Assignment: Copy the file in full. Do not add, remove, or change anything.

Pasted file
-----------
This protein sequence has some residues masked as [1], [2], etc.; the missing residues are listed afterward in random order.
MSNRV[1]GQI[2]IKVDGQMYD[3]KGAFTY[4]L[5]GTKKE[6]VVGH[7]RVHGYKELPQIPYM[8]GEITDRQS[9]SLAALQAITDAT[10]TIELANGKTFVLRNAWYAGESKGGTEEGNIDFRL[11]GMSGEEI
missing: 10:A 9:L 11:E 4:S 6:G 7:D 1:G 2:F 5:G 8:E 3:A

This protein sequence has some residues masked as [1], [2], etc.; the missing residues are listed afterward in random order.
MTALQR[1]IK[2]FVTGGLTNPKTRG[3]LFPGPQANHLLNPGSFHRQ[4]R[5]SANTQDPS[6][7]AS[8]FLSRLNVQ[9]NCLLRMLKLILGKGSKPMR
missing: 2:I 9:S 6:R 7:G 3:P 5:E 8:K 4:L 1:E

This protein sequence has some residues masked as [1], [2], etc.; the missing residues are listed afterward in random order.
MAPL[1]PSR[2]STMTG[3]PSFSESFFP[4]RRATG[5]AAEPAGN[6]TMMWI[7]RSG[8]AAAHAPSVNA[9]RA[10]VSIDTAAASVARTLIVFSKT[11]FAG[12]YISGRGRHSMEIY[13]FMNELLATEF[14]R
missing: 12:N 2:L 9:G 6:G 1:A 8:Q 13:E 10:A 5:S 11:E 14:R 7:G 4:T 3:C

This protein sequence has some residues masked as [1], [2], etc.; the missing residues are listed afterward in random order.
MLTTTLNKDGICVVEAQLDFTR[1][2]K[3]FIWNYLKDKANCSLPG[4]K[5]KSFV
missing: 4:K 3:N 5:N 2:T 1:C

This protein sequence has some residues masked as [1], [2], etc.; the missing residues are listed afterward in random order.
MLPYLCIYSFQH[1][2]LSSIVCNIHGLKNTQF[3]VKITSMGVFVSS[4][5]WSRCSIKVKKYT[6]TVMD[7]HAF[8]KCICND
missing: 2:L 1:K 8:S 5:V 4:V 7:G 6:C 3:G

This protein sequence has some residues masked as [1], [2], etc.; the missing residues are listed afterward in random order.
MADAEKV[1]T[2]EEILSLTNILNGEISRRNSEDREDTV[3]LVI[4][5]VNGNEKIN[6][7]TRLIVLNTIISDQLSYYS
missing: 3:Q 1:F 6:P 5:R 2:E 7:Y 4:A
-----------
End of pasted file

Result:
This protein sequence has some residues masked as [1], [2], etc.; the missing residues are listed afterward in random order.
MSNRV[1]GQI[2]IKVDGQMYD[3]KGAFTY[4]L[5]GTKKE[6]VVGH[7]RVHGYKELPQIPYM[8]GEITDRQS[9]SLAALQAITDAT[10]TIELANGKTFVLRNAWYAGESKGGTEEGNIDFRL[11]GMSGEEI
missing: 10:A 9:L 11:E 4:S 6:G 7:D 1:G 2:F 5:G 8:E 3:A

This protein sequence has some residues masked as [1], [2], etc.; the missing residues are listed afterward in random order.
MTALQR[1]IK[2]FVTGGLTNPKTRG[3]LFPGPQANHLLNPGSFHRQ[4]R[5]SANTQDPS[6][7]AS[8]FLSRLNVQ[9]NCLLRMLKLILGKGSKPMR
missing: 2:I 9:S 6:R 7:G 3:P 5:E 8:K 4:L 1:E

This protein sequence has some residues masked as [1], [2], etc.; the missing residues are listed afterward in random order.
MAPL[1]PSR[2]STMTG[3]PSFSESFFP[4]RRATG[5]AAEPAGN[6]TMMWI[7]RSG[8]AAAHAPSVNA[9]RA[10]VSIDTAAASVARTLIVFSKT[11]FAG[12]YISGRGRHSMEIY[13]FMNELLATEF[14]R
missing: 12:N 2:L 9:G 6:G 1:A 8:Q 13:E 10:A 5:S 11:E 14:R 7:G 4:T 3:C

This protein sequence has some residues masked as [1], [2], etc.; the missing residues are listed afterward in random order.
MLTTTLNKDGICVVEAQLDFTR[1][2]K[3]FIWNYLKDKANCSLPG[4]K[5]KSFV
missing: 4:K 3:N 5:N 2:T 1:C

This protein sequence has some residues masked as [1], [2], etc.; the missing residues are listed afterward in random order.
MLPYLCIYSFQH[1][2]LSSIVCNIHGLKNTQF[3]VKITSMGVFVSS[4][5]WSRCSIKVKKYT[6]TVMD[7]HAF[8]KCICND
missing: 2:L 1:K 8:S 5:V 4:V 7:G 6:C 3:G

This protein sequence has some residues masked as [1], [2], etc.; the missing residues are listed afterward in random order.
MADAEKV[1]T[2]EEILSLTNILNGEISRRNSEDREDTV[3]LVI[4][5]VNGNEKIN[6][7]TRLIVLNTIISDQLSYYS
missing: 3:Q 1:F 6:P 5:R 2:E 7:Y 4:A